|Description: A Staffordshire 'Flint back' figurine of a seated boy and a standing girl. Each figure is holding a lamb. The figures are in white with the clothing outlined in brown. Their faces and hair are coloured. The back is left unadorned.
History: 'Rodgers' Straffordshire, c 1830-1840. John and George Rodgers of Dale Hall, Longport (1784-1814) were succeeded by J Rogers & Son (until the 1836 closing) and produced high quality blue printed wares. They had many series of designs with animals, classical scenes, designs derived from Ottoman geometric art and traveler's paintings of the Near East, but not many American views. REF: http://deltaarchaeology.us/historic_ceramics.htm (visited 27 February 2007).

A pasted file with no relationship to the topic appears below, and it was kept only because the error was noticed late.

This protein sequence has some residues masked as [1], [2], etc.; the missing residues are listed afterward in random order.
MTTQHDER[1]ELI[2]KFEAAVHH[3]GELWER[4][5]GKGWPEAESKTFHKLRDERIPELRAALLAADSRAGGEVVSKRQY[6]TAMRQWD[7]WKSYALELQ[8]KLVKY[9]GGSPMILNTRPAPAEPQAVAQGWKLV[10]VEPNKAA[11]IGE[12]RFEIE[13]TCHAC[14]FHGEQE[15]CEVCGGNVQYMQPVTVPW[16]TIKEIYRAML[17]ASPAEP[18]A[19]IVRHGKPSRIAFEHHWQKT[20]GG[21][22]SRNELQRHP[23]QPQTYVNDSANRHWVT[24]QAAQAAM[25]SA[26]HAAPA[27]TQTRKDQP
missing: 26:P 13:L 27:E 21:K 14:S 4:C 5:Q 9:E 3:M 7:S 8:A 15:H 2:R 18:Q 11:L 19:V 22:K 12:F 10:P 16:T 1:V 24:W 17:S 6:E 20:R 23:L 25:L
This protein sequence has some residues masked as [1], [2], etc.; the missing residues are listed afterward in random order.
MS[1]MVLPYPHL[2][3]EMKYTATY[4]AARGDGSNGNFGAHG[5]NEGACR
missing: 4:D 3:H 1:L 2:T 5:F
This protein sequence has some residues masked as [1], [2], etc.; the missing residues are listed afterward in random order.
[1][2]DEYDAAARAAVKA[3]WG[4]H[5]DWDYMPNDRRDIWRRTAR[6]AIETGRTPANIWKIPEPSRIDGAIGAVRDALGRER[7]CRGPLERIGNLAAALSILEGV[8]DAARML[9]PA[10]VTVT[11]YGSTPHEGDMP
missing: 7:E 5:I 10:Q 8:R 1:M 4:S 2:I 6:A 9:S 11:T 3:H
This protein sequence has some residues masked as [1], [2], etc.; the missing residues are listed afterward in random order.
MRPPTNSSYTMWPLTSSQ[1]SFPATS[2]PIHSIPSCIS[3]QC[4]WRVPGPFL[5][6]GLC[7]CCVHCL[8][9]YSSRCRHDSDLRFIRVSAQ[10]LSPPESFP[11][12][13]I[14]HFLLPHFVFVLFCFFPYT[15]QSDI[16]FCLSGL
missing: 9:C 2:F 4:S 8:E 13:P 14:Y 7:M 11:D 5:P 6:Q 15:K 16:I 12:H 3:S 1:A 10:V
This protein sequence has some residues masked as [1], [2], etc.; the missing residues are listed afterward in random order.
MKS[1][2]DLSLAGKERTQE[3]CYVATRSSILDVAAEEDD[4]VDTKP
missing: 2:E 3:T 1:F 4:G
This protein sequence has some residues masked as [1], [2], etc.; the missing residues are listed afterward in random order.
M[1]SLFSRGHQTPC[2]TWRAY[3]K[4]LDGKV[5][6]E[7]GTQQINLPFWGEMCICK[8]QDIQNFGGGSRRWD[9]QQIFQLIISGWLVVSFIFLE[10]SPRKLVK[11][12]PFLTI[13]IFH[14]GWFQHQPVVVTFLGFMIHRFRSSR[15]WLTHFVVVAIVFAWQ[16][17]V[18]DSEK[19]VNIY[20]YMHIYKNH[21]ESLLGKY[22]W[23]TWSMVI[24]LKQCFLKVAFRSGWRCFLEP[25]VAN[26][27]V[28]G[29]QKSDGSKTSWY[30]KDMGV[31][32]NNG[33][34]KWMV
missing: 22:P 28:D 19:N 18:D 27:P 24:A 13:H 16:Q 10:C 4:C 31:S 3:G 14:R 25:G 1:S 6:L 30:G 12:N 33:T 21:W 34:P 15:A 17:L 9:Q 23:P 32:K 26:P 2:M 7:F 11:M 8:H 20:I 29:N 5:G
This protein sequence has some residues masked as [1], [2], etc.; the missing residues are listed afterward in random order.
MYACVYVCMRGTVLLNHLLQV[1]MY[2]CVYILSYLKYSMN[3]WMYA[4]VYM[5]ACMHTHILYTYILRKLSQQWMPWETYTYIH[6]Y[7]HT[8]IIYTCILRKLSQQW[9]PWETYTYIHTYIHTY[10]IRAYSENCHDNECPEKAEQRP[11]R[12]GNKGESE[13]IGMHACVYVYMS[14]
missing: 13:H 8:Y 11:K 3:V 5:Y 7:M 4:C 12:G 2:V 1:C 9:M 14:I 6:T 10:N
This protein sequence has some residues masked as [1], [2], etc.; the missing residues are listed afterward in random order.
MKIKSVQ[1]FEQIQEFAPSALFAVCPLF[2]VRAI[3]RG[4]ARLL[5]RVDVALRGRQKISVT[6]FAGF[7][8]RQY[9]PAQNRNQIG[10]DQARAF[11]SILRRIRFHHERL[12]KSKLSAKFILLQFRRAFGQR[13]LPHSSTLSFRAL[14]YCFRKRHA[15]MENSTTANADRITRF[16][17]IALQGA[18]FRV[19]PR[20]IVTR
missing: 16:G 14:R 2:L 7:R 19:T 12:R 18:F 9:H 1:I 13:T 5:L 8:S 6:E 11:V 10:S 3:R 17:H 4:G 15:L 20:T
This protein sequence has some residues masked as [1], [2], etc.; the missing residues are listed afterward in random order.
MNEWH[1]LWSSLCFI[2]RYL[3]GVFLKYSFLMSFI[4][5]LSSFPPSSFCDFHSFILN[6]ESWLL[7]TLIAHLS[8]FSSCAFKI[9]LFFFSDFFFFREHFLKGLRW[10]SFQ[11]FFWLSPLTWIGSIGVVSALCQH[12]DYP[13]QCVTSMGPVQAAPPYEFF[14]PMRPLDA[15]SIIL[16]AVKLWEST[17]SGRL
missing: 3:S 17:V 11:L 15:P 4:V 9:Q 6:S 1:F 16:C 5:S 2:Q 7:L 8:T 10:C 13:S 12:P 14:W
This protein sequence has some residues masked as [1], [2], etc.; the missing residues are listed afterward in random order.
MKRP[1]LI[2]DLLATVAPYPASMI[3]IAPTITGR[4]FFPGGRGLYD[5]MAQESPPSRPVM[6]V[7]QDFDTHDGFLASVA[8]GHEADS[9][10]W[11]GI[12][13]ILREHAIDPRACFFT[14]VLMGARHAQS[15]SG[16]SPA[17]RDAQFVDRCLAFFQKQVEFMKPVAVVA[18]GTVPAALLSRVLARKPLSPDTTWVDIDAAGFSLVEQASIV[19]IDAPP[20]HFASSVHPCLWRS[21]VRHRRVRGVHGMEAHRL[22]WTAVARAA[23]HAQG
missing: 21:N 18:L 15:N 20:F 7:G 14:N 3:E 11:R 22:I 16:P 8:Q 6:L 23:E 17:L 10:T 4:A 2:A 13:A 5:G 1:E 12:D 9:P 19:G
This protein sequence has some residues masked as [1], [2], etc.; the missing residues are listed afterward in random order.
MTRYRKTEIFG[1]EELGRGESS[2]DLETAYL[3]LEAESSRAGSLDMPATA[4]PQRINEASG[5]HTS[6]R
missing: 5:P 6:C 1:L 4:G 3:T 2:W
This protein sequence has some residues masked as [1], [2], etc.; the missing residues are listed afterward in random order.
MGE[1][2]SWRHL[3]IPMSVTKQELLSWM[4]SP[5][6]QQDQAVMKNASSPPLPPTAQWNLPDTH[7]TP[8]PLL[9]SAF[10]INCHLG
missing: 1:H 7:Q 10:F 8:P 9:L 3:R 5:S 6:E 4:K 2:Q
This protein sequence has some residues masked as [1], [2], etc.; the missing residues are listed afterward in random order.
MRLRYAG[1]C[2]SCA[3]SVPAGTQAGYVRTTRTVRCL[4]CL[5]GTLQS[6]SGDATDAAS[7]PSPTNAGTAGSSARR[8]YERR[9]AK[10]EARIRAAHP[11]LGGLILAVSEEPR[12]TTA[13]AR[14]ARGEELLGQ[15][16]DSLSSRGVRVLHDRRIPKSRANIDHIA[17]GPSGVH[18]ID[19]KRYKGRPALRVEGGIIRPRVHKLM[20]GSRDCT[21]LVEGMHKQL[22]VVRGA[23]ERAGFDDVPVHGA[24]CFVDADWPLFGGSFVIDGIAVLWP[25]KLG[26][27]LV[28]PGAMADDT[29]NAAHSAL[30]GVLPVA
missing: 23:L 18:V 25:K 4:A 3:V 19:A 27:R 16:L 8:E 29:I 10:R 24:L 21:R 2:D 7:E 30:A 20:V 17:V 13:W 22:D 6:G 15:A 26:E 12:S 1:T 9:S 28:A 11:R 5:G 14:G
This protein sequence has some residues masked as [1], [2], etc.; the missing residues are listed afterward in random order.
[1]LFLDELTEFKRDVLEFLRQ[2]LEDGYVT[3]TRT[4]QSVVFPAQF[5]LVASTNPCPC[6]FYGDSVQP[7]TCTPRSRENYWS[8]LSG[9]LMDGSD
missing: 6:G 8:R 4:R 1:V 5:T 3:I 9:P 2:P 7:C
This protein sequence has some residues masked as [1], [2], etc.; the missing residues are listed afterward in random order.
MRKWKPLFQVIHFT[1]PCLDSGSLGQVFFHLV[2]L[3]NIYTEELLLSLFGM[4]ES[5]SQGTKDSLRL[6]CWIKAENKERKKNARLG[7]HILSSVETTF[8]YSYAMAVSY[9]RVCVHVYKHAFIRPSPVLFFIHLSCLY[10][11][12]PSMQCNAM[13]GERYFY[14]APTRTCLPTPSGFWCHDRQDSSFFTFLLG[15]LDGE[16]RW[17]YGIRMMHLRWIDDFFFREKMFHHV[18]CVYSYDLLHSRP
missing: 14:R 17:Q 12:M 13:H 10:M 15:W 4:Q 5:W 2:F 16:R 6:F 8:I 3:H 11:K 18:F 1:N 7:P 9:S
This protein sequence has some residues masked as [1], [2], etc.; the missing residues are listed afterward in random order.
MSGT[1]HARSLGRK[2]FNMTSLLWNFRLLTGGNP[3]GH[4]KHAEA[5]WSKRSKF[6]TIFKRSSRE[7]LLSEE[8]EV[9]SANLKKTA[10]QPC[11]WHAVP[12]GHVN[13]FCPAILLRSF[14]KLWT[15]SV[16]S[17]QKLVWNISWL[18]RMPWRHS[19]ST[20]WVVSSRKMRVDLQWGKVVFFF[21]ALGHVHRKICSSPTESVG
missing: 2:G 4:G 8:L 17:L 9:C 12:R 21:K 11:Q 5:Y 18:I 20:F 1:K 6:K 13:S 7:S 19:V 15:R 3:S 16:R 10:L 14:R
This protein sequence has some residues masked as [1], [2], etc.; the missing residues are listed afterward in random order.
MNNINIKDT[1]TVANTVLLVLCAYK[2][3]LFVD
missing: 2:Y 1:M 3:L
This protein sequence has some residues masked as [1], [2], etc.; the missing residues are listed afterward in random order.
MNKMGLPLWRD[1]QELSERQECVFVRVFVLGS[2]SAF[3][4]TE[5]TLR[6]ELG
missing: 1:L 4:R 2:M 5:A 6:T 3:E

Staffordshire figurines started in the 18th century. The earliest figures were made from about 1740 and were na´ve but effective renderings of the human body in salt-glazed stoneware - e.g., the pew groups, or figures seated on a high-backed settle. Later some particularly happy effects were achieved in clouded, lead-glazed earthenware in which a subdued range of watery-looking colours-yellow, green, pale brown, and several grays-was used. Musicians, animals, shepherds, classical deities, allegorical figures, and portraits were in the repertoire. Nineteenth-century figures, mostly portraits of English and American personages, such as Queen Victoria and George Washington, were often vivacious and colourful but rather crude. Most 19th-century figures were theatrical in origin, and these are very much sought after, but politicians, preachers, sportsmen, and criminals were all popular subjects. REF: http://www.thepotteries.org/types/staffordshire_figures.htm (visited 17 February 2007.